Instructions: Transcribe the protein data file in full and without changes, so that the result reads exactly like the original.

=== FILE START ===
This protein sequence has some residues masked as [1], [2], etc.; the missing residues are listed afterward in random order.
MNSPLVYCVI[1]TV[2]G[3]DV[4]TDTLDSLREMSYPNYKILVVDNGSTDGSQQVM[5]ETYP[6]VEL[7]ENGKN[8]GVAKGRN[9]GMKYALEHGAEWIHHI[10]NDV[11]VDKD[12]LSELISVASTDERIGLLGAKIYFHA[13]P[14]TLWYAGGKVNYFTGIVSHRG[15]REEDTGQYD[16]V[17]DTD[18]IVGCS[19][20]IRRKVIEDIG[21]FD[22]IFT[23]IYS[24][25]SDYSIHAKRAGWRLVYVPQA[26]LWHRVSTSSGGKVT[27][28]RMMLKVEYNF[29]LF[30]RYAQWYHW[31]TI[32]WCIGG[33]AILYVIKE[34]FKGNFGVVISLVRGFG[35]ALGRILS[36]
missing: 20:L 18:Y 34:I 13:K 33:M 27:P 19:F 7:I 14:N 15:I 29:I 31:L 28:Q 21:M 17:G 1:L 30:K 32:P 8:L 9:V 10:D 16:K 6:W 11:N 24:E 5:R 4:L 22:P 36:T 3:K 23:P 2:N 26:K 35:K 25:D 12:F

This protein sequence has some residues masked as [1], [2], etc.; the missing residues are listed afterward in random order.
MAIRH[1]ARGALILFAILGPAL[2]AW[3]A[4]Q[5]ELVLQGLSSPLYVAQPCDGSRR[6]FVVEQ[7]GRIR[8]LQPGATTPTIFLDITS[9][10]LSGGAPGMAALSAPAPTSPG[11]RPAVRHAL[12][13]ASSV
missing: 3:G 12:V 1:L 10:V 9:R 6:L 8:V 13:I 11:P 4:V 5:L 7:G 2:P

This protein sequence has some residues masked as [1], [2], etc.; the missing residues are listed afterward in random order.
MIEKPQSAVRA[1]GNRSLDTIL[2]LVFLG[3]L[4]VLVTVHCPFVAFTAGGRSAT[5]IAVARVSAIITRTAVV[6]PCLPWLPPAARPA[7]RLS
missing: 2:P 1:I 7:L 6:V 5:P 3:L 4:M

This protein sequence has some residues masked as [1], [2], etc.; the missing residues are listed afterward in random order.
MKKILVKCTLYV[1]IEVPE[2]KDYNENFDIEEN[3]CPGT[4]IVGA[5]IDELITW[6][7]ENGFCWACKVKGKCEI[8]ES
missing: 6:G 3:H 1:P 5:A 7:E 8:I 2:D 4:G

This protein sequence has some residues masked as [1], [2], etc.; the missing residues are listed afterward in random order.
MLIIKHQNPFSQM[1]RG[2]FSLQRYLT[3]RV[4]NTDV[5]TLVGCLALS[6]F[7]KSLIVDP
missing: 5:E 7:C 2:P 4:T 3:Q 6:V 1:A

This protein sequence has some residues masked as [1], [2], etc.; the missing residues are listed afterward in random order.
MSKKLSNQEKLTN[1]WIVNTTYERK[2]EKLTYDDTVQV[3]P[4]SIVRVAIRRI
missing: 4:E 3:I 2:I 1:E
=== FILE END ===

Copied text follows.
This protein sequence has some residues masked as [1], [2], etc.; the missing residues are listed afterward in random order.
MNSPLVYCVI[1]TV[2]G[3]DV[4]TDTLDSLREMSYPNYKILVVDNGSTDGSQQVM[5]ETYP[6]VEL[7]ENGKN[8]GVAKGRN[9]GMKYALEHGAEWIHHI[10]NDV[11]VDKD[12]LSELISVASTDERIGLLGAKIYFHA[13]P[14]TLWYAGGKVNYFTGIVSHRG[15]REEDTGQYD[16]V[17]DTD[18]IVGCS[19][20]IRRKVIEDIG[21]FD[22]IFT[23]IYS[24][25]SDYSIHAKRAGWRLVYVPQA[26]LWHRVSTSSGGKVT[27][28]RMMLKVEYNF[29]LF[30]RYAQWYHW[31]TI[32]WCIGG[33]AILYVIKE[34]FKGNFGVVISLVRGFG[35]ALGRILS[36]
missing: 20:L 18:Y 34:I 13:K 33:M 27:P 19:F 7:I 14:N 15:I 29:I 31:L 28:Q 21:M 17:G 1:L 30:K 32:P 8:L 9:V 10:D 16:K 6:W 11:N 24:E 5:R 4:L 22:P 36:T 3:K 23:P 2:N 26:K 35:K 25:D 12:F

This protein sequence has some residues masked as [1], [2], etc.; the missing residues are listed afterward in random order.
MAIRH[1]ARGALILFAILGPAL[2]AW[3]A[4]Q[5]ELVLQGLSSPLYVAQPCDGSRR[6]FVVEQ[7]GRIR[8]LQPGATTPTIFLDITS[9][10]LSGGAPGMAALSAPAPTSPG[11]RPAVRHAL[12][13]ASSV
missing: 3:G 12:V 1:L 10:V 9:R 6:L 8:V 13:I 11:P 4:V 5:L 7:G 2:P

This protein sequence has some residues masked as [1], [2], etc.; the missing residues are listed afterward in random order.
MIEKPQSAVRA[1]GNRSLDTIL[2]LVFLG[3]L[4]VLVTVHCPFVAFTAGGRSAT[5]IAVARVSAIITRTAVV[6]PCLPWLPPAARPA[7]RLS
missing: 2:P 1:I 7:L 6:V 5:P 3:L 4:M

This protein sequence has some residues masked as [1], [2], etc.; the missing residues are listed afterward in random order.
MKKILVKCTLYV[1]IEVPE[2]KDYNENFDIEEN[3]CPGT[4]IVGA[5]IDELITW[6][7]ENGFCWACKVKGKCEI[8]ES
missing: 6:G 3:H 1:P 5:A 7:E 8:I 2:D 4:G

This protein sequence has some residues masked as [1], [2], etc.; the missing residues are listed afterward in random order.
MLIIKHQNPFSQM[1]RG[2]FSLQRYLT[3]RV[4]NTDV[5]TLVGCLALS[6]F[7]KSLIVDP
missing: 5:E 7:C 2:P 4:T 3:Q 6:V 1:A

This protein sequence has some residues masked as [1], [2], etc.; the missing residues are listed afterward in random order.
MSKKLSNQEKLTN[1]WIVNTTYERK[2]EKLTYDDTVQV[3]P[4]SIVRVAIRRI
missing: 4:E 3:I 2:I 1:E